column and photo by Josh Boyd:
With the Bluegrass State’s gun season just around the corner, south-central Kentucky will see its fair share of successful deer hunters. With this being said, success in the deer woods yields a wonderful byproduct for hunters and their families. That byproduct is an abundance of lean, natural meat.
Venison is remarkably diverse meat, as it can be used in a nearly endless array of dishes. Venison is also known as a healthy dinner option or alternative to other forms of red meat. Generally speaking, venison contains more protein than beef, while also containing less fat and calories.
Above all, when properly handled, cared for, and prepared, venison is a wonderfully tasty dish in any of its many forms. When cooked to perfection, many individuals cannot tell the difference between a dish cooked with venison from that of beef. Venison recipes are also plentiful, and a quick search of the Internet will yield far more dinner ideas than an individual could possibly cook in a year.
Just as with beef, different cuts of venison have their own unique uses. Some portions of the deer are naturally better suited for preparation in one form over another. However, all have their own value as table-fare, any of which can easily have the potential to become a family favorite.
Perhaps the most beloved of all venison cuts among hunters, the loins, or backstraps as known by many, are commonly used as steaks. These cuts are relatively tender and are substantially flavorful. As with any form of venison, the avoidance of overcooking the loins during food preparation is key to ensuring the highest quality dish.
The shoulders have several preferred uses among many hunters. On larger deer, it is possible to cut roasts from the shoulder segments. However, on smaller bodied deer, this might not be practical or ideal. If this is the case, meat from the shoulders can be ground for later use, or the meat can be used for various snack style items such as jerky.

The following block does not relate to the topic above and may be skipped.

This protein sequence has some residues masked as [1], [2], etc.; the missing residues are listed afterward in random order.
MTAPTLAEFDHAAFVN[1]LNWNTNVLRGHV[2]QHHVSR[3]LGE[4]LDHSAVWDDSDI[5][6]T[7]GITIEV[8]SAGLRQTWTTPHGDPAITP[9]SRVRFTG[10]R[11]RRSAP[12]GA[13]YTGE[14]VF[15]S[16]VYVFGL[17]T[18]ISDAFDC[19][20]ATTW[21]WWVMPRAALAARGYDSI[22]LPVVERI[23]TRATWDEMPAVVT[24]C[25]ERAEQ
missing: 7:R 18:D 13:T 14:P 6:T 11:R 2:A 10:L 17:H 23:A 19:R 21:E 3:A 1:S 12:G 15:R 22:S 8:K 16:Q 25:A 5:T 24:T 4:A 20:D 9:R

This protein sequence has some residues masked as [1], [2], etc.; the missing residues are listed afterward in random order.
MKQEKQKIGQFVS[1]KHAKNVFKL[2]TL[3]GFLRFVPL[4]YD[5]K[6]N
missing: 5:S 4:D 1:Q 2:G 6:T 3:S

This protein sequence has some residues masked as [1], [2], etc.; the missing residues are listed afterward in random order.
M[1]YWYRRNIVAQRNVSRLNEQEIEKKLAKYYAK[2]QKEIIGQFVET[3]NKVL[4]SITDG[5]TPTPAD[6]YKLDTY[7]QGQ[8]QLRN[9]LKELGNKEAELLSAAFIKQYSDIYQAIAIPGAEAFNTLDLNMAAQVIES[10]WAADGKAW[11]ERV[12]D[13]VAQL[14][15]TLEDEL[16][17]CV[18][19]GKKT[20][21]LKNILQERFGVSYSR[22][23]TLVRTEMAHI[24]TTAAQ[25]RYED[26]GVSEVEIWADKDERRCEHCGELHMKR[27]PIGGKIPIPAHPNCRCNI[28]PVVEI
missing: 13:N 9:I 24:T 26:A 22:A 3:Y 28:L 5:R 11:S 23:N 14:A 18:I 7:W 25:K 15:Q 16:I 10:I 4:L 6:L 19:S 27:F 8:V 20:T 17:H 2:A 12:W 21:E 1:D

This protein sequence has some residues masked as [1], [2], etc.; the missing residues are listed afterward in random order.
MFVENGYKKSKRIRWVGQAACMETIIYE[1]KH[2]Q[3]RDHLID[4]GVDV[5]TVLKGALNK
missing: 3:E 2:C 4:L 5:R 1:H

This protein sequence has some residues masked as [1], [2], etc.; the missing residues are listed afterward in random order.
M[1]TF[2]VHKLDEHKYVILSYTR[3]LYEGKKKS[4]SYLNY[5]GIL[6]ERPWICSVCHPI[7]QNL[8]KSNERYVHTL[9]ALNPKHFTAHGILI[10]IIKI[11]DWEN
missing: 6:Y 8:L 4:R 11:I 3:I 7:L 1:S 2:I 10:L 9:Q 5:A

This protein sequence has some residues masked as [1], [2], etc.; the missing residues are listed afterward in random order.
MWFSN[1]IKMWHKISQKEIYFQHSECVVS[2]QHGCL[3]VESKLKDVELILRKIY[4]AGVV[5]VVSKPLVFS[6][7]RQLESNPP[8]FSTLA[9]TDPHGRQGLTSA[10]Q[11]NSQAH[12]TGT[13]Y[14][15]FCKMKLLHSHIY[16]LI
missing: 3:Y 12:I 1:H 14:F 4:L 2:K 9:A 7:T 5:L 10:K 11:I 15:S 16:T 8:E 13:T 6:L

The neck can be an interesting cut to work with. Many hunters overlook the neck and its viable use as a fixture in several dishes. The neck is commonly used as a roast and slow-cooked for best results. Additionally, the neck can be trimmed down into meat for use in grinding.
Deer ribs can also be utilized in a couple of different ways. They can be used in a bone-in fashion to create a barbeque rib dinner or additional dish of similar nature. The rib meat can also be trimmed from the bone for use in making ground venison or can be cooked and pulled for use many different dishes.
The hindquarters present a hunter with a large amount of fresh venison to work with. This wonderful cut can be used to produce roasts and steaks, or for the production of ground venison. Your biggest cuts can be made from the hindquarters, as the meat contained in this region is of exceptionally high quality, relatively easy to trim, and abundant.
There is something unmistakable about the pride that is felt as a hunter sits with his or her family consuming a dinner of fresh venison that they have provided. The real trophy of your hunt is the nourishment for our bodies that is gathered upon a successful trip to the stand. This fall, when your hunt goes as well as you had hoped; enjoy the fruits of your labor in the form of a hot dinner featuring a fresh venison entree. Your taste buds will be happy that you did.